This 2019 review was published in the peer-reviewed Cannabis and Cannabinoids Research Journal.
The researchers pointed out that the recently accumulated evidence shows the endocannabinoid system (ECS) having an important role in the proper functioning and homeostasis (dynamic state of equilibrium) of the renal system.
They also stated that negative changes in the ECS can result in various conditions (tubulo-glomerular damage, fibrosis, interstitial nephritis and glomerulopathy) which lead to AKI (acute kidney disease) and CKD (chronic kidney disease).
The research team concluded that these findings imply that ECS manipulation could be an effective treatment method for renal diseases and injuries, but additional studies are required to outline the precise role of the ECS in numerous kidney-related conditions and disorders.
Though inconclusive, the research so far indicates that there is a definite connection between kidney function and the endocannabinoid system.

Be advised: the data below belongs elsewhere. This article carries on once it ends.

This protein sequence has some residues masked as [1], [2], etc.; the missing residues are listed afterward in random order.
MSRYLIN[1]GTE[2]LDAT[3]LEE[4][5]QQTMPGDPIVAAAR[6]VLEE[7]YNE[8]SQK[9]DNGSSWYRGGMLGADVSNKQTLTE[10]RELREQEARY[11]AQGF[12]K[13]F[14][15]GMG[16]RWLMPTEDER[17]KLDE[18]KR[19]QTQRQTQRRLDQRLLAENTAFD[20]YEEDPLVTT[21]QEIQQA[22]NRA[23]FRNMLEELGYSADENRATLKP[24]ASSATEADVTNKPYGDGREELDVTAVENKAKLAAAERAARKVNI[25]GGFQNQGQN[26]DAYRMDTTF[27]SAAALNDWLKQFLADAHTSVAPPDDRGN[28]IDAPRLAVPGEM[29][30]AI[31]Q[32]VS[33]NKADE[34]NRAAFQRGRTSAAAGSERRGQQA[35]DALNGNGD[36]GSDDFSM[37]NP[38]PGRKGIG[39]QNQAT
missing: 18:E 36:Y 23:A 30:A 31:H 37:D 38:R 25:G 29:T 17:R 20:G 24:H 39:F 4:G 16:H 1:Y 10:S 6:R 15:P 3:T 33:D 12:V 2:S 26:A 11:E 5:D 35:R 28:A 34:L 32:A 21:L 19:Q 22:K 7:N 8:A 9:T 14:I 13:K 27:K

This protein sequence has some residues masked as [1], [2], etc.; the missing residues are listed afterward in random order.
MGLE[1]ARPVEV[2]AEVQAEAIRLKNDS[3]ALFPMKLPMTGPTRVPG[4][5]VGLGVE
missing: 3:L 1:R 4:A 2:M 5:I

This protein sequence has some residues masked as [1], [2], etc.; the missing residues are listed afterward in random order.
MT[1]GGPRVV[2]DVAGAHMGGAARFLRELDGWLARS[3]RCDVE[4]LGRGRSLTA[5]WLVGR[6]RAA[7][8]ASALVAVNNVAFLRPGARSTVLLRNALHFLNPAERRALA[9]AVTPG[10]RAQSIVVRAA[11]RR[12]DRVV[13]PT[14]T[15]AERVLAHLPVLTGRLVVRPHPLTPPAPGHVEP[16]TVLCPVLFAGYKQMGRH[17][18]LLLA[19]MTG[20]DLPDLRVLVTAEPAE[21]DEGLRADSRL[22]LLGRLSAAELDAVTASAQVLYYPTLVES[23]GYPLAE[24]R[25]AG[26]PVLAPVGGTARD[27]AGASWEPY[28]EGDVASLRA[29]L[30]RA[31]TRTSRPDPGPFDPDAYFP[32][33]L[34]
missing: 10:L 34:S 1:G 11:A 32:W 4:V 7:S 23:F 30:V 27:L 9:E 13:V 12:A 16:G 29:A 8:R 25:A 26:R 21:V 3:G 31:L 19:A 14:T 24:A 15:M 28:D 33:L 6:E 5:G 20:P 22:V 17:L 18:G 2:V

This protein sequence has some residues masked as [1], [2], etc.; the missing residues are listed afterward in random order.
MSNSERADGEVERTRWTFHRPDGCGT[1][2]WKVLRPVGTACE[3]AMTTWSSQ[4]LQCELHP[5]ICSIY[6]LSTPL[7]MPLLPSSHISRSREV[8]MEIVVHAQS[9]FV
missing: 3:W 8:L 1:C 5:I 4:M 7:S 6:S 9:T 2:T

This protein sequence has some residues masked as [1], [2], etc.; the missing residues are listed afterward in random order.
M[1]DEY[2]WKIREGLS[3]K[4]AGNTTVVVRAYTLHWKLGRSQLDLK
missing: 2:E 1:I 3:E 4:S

Further scientific investigations of this relationship will certainly bring about a more comprehensive understanding of how different cannabinoid-based treatments can be applied for patients with renal disorders.
Although uncorroborated by the scientific community, there is some anecdotal evidence that points to the potential beneficiality of high-potency cannabinoid extracts such as RSO for a multitude of conditions and diseases – kidney disorders being some of them.
- Sara N. Davison, MD, Joseph S. Davison, PhD; Is There a Legitimate Role for the Therapeutic Use of Cannabinoids for Symptom Management in Chronic Kidney Disease?; April 2011; 768–778
- Frank Park, Praveen K. Potukuchi, Hamid Moradi, Csaba P. Kovesdy; Cannabinoids and the kidney: effects in health and disease; 2017 Nov
- Barutta F, Bruno G, Mastrocola R, Bellini S, Gruden G; The role of cannabinoid signaling in acute and chronic kidney diseases; 2018 Aug; 252-258
- Claudia Ho, Dan Martinusen, Clifford Lo; A Review of Cannabis in Chronic Kidney Disease Symptom Management; 2019 Feb
- Janice T. Chua, Donovan A. Argueta, Nicholas V. DiPatrizio, Csaba P. Kovesdy, Nosratola D. Vaziri, Kamyar Kalantar-Zadeh, and Hamid Moradi; 2019 Mar; 10–20